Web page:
Officer Clemmons: Fred Rogers hired Francois Clemmons after he heard him singing in church. Clemens did not like the idea of being the policeman on “Mister Rogers Neighborhood.” “I grew up in the ghetto. I did not have a positive opinion of police officers,” he said. Fred Rogers was able to help both Clemmons and his audience overthrow racial barriers.
Lady Elaine Fairchild: Lady Elaine was a unique and self-confident woman on screen—empowering young girls and women to lead, speak up and embrace differences.
Yo Yo Ma: Mister Rogers brought Yo Yo Ma onto his television show, offering perspective on race, occupation and artistic expression. He had him on the show many, many times after this—sometimes to play music, other times just to have a new experience as a neighbor.
Jeffrey Erlanger: Mister Rogers thought it important to show neighbors with disabilities and their absolute capability in the world. He listened with patience to hear how their disabilities affected them, then showed through action and cooperation their strengths and talents.
Without creativity, organizations stagnate then die. Being receptive and open to new ideas, no matter where they come from, is critical for an organization to remain competitive. Rewarding good work is not a hard concept nor a hard thing to put into practice.
How do we, as leaders in our contact centers, do this? Rewards and recognition can take many forms—from words, to growth opportunities or gift cards. To be effective, all methods of rewards and recognition must be timely, continual and customized to meet each individual.
Mister Rogers reminds us to return to our passions. His message endures because it is built not on numbers of profit and loss, or metrics of success and failure, but on simple, intrinsic qualities that every individual already possesses. We need to continually look at leaders like Mister Rogers to be reminded of what is really important for success.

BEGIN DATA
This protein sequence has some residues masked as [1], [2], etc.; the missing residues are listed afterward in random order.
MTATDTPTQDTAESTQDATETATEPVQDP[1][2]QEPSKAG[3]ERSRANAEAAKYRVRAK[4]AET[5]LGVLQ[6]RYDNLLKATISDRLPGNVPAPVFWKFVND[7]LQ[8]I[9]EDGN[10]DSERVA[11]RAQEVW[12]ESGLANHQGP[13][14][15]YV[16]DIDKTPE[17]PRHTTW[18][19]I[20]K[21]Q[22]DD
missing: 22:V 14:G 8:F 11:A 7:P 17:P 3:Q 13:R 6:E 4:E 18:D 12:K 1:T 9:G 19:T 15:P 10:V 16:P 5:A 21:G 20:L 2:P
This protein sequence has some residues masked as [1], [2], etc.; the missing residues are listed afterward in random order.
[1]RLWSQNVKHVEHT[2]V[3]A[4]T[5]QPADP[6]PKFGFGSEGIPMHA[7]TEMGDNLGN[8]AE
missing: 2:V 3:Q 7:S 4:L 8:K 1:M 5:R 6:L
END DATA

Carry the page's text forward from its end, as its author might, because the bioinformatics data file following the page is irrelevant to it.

The contact center industry needs to focus on this, as well. So often we are dealing with difficult situations, less than ideal timelines, and little to no budget. Revisiting these messages will ensure that we, as members of incredible teams, are able to be the best we can be—which will enable each and every individual in your organization to be the best they can be.
I’d like to take a page from Mister Roger’s playbook and ask you to do something.
Who in your life has been such a leader for you? Who has helped you love the good that grows within you, and makes you want to be the best person you can be? Let’s take 10 seconds to think of some of those people from our past and present who have helped us become who we are today—those who have wanted what was best for us in life; those who have encouraged us to become who we are this morning. Just 10 seconds of silence…
No matter where they are, either here, across the world, or in heaven—imagine how pleased those people must be to know that you thought of them right now. We all only have one life to live, and through our work, we have the choice of encouraging others, empowering others, being passionate about our work, and being the best we can be.
For more information on Dianne Durkin, her training programs, or her presentation on the five leadership qualities any contact center can learn from Mister Rogers, please contact her at firstname.lastname@example.org. /